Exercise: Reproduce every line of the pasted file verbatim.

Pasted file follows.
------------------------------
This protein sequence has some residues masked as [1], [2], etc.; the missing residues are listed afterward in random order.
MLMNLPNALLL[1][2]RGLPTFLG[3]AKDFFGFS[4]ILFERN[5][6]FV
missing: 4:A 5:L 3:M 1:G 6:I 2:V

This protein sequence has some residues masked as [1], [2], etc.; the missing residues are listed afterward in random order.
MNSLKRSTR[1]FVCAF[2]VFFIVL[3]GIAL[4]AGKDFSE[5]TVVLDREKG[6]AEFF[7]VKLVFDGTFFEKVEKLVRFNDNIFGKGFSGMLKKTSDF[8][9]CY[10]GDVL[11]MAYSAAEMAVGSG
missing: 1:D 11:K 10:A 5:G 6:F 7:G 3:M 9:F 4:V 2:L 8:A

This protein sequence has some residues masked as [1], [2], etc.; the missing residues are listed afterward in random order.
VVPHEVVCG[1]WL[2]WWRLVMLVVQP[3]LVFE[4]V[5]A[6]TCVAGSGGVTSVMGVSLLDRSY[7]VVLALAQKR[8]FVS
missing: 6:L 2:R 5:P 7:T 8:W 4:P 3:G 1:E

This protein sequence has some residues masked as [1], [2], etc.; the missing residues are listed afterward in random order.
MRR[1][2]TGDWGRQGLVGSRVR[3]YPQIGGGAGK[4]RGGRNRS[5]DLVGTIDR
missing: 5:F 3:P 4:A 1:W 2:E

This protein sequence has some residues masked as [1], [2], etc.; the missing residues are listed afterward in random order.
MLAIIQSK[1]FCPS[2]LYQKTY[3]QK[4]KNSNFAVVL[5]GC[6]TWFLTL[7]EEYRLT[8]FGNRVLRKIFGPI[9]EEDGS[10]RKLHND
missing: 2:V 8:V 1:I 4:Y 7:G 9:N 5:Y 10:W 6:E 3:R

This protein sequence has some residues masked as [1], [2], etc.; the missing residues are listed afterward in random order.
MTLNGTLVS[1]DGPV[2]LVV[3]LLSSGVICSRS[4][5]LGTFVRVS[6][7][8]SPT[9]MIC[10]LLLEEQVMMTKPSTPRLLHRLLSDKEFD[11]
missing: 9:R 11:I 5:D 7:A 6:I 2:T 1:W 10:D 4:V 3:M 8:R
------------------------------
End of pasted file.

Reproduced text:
This protein sequence has some residues masked as [1], [2], etc.; the missing residues are listed afterward in random order.
MLMNLPNALLL[1][2]RGLPTFLG[3]AKDFFGFS[4]ILFERN[5][6]FV
missing: 4:A 5:L 3:M 1:G 6:I 2:V

This protein sequence has some residues masked as [1], [2], etc.; the missing residues are listed afterward in random order.
MNSLKRSTR[1]FVCAF[2]VFFIVL[3]GIAL[4]AGKDFSE[5]TVVLDREKG[6]AEFF[7]VKLVFDGTFFEKVEKLVRFNDNIFGKGFSGMLKKTSDF[8][9]CY[10]GDVL[11]MAYSAAEMAVGSG
missing: 1:D 11:K 10:A 5:G 6:F 7:G 3:M 9:F 4:V 2:L 8:A

This protein sequence has some residues masked as [1], [2], etc.; the missing residues are listed afterward in random order.
VVPHEVVCG[1]WL[2]WWRLVMLVVQP[3]LVFE[4]V[5]A[6]TCVAGSGGVTSVMGVSLLDRSY[7]VVLALAQKR[8]FVS
missing: 6:L 2:R 5:P 7:T 8:W 4:P 3:G 1:E

This protein sequence has some residues masked as [1], [2], etc.; the missing residues are listed afterward in random order.
MRR[1][2]TGDWGRQGLVGSRVR[3]YPQIGGGAGK[4]RGGRNRS[5]DLVGTIDR
missing: 5:F 3:P 4:A 1:W 2:E

This protein sequence has some residues masked as [1], [2], etc.; the missing residues are listed afterward in random order.
MLAIIQSK[1]FCPS[2]LYQKTY[3]QK[4]KNSNFAVVL[5]GC[6]TWFLTL[7]EEYRLT[8]FGNRVLRKIFGPI[9]EEDGS[10]RKLHND
missing: 2:V 8:V 1:I 4:Y 7:G 9:N 5:Y 10:W 6:E 3:R

This protein sequence has some residues masked as [1], [2], etc.; the missing residues are listed afterward in random order.
MTLNGTLVS[1]DGPV[2]LVV[3]LLSSGVICSRS[4][5]LGTFVRVS[6][7][8]SPT[9]MIC[10]LLLEEQVMMTKPSTPRLLHRLLSDKEFD[11]
missing: 9:R 11:I 5:D 7:A 6:I 2:T 1:W 10:D 4:V 3:M 8:R